business advice | Mar 2, 2021 |
I can’t find an installation-day system that works for my firm. Help!

Dear Sean,

Where do designers who do large residential installations find capable, patient movers to do the physical labor? In our market, the logistics of install day is a nightmare, which often results in us doing it ourselves—and by that, I mean my husband and I end up spending 10 hours unloading and perfectly placing several box trucks of furniture and accessories in a client’s home! While that worked well enough when we were in our 20s and 30s, that time is over.

I’ve tried traditional movers, but they are often unwilling to unpack, assemble or stand around and wait. I’ve tried younger interns whose schedules are too busy to accommodate the flexibility install days require. I need to delegate this, but since we do only one or two large installations a month, it doesn’t merit employing someone in-house. Do you have any suggestions on how to structure this part of the business?

Labor of Love

Dear Labor of Love,

The need for an effective install team seems essential to me. Without a doubt, your work requires that ta-da moment for your clients, from perfectly placed furniture and rugs down to the candles and flowers.

Yours is an interesting question, as I assume you do not adequately charge the client for the cost of this most important labor—that is, if you charge for it at all. That leaves you with the dilemma of trying to get the installation done on a budget or by yourselves. Because you’ve discovered that an install on a budget does not work, you wind up doing it yourselves.

If you ask any florist installing an event whether they would rather have three experienced designers on-site making $35 per hour or seven more junior assistants making $15 per hour, the florist would choose the experienced designers, because they can get more done, more effectively than any team of junior designers. Yet if you posed the same question to a client, they would likely say that seven has to be better than three, and would probably question spending $35 per hour for someone’s time when you could spend less.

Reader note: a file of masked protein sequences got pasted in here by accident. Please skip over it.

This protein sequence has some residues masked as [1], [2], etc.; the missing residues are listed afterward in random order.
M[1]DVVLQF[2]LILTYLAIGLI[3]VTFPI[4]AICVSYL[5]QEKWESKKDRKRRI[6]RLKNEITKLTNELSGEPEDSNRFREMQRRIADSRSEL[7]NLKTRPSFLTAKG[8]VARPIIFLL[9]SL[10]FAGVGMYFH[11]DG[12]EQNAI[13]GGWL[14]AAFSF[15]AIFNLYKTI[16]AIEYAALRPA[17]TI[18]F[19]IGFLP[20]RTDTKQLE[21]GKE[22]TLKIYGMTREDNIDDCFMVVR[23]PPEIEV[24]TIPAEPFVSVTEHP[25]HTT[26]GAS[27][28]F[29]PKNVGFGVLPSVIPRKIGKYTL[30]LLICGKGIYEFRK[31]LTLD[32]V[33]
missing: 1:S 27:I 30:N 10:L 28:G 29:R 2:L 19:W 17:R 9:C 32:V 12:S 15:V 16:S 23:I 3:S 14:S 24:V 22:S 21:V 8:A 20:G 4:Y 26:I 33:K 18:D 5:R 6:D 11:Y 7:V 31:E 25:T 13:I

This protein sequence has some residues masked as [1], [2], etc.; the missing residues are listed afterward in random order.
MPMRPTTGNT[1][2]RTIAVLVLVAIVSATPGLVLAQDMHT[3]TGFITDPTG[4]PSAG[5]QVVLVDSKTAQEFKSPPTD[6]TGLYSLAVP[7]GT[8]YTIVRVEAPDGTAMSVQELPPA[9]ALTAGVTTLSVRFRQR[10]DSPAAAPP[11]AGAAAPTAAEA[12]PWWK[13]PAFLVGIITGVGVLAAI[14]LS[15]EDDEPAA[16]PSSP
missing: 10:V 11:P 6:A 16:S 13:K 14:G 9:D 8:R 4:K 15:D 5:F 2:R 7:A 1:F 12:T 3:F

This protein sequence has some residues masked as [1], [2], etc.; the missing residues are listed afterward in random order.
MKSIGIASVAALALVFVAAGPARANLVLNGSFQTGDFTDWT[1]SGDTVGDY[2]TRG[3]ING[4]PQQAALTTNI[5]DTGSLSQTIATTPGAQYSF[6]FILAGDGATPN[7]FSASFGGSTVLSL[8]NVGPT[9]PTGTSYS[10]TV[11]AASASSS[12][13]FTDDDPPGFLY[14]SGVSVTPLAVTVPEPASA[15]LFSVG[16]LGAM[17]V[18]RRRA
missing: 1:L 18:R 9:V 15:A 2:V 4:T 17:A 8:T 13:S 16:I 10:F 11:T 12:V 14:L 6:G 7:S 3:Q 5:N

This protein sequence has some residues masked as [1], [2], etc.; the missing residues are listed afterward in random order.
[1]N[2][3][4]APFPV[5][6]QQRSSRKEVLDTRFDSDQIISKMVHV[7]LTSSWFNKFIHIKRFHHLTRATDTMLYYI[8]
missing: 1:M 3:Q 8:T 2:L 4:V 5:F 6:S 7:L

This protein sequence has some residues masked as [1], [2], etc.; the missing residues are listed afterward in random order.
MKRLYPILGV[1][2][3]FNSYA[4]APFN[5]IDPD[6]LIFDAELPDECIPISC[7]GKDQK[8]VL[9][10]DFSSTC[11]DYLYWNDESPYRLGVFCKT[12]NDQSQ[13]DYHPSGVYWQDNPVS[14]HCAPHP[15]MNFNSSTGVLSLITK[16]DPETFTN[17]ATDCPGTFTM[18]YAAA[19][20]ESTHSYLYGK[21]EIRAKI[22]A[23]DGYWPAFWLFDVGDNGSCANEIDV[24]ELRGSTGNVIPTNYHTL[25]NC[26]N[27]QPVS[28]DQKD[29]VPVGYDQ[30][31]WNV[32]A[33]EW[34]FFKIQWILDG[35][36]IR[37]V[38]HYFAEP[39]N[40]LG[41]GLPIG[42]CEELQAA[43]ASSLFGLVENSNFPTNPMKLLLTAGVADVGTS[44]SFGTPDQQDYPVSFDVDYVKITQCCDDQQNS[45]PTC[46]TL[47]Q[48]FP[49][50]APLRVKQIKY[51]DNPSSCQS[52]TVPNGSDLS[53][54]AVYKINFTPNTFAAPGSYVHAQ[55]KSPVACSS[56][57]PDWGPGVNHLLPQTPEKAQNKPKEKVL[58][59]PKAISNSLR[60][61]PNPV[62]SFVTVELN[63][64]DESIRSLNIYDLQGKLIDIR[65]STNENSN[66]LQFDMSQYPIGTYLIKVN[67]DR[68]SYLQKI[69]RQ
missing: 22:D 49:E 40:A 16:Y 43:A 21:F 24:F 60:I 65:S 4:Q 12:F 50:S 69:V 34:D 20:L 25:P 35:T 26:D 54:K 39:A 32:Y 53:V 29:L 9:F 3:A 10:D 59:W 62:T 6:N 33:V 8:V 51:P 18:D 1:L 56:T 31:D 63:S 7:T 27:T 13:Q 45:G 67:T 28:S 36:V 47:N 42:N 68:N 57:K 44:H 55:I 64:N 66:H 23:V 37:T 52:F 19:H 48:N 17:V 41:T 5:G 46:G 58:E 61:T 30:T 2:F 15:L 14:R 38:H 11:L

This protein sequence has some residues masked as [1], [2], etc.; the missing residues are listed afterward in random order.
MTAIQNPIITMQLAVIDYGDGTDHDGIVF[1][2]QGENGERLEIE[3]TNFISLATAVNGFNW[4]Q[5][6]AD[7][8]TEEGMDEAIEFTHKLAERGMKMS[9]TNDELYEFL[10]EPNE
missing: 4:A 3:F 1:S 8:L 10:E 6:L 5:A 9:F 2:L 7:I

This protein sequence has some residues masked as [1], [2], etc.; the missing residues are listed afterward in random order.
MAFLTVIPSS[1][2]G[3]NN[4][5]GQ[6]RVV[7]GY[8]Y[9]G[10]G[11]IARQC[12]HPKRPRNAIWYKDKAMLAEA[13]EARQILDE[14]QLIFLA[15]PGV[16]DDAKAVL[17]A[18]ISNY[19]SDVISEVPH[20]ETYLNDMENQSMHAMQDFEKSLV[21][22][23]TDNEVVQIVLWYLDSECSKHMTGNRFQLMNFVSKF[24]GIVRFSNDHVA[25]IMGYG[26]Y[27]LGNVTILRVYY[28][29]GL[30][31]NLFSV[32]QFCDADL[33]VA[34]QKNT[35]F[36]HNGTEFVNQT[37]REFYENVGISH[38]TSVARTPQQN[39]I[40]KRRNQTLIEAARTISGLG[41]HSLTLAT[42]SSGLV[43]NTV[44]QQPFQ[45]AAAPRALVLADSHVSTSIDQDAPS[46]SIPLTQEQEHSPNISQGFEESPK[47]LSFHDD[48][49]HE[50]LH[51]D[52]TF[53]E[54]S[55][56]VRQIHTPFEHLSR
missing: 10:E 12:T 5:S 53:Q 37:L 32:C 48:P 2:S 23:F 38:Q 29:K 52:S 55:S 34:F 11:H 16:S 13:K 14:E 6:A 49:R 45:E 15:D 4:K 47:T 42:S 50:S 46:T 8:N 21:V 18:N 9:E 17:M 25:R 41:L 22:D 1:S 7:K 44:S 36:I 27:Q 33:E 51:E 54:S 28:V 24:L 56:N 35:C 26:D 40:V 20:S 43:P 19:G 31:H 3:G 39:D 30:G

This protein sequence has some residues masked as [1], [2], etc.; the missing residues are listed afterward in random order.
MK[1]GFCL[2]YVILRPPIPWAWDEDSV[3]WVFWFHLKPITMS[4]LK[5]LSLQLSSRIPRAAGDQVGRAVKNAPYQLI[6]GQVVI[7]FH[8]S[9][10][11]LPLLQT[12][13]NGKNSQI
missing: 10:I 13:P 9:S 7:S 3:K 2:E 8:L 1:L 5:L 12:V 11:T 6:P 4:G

Of course, you will need to spend more to work with installation teams that are professional and do it right the first time—as you described it, the constant flow of unpacking, assembly, moving and waiting. I see that you are on the East Coast in a substantial city, so I have no doubt that these high-end installation teams exist. The real question is whether you are going to demand that your clients pay for the team necessary to truly complete your work.

As for whether you need or can afford to have an install team on staff, that’s not a function of volume but of relative importance to your work. There is a huge difference between nicely done and perfectly done. Many designers will literally fold the clients’ clothes as part of their installation; others will not. If you are in the former camp, you can absolutely have an in-house team if installation matters that much to the finished project. Then again, if it matters that much to your firm, you have to be willing to be paid accordingly. My guess is that you do not perceive it as an essential part of your art, and therefore do not charge as such.

The value of art is beyond the thing itself—it is what is necessary for its creation. That necessity is whatever you say it is, and lives in the idiosyncrasy of your art and business. It has to matter to the level you say it does—with the full understanding that it may not matter to someone else in the same circumstance. So what? You did not build it for someone else; you built it for your client who cares deeply about the experience you say your design provides. If you are unwilling to charge for what you clearly care about, why would you expect your clients to care? You go first.

Value is as you demand it, and if it is necessary for you to do your best work, then please do so without apology. It takes Bentley one craftsperson one full week to hand-stitch its leather interiors for a single car. The leather interior is not meant to matter to a Toyota buyer (where it takes a robot less than three minutes to do the same work); it is meant only for those who deeply appreciate the craftsmanship necessary to manifest said interior. Bentley does not apologize for the price of its product, and neither should you.

Homepage photo: © Moodboard/Adobe Stock


Sean Low is the go-to business coach for interior designers. His clients have included Nate Berkus, Sawyer Berson, Vicente Wolf, Barry Dixon, Kevin Isbell and McGrath II. Low earned his law degree from the University of Pennsylvania, and as founder-president of The Business of Being Creative, he has long consulted for design businesses. In his Business Advice column for BOH, he answers designers’ most pressing questions. Have a dilemma? Send us an email—and don’t worry, we can keep your details anonymous.

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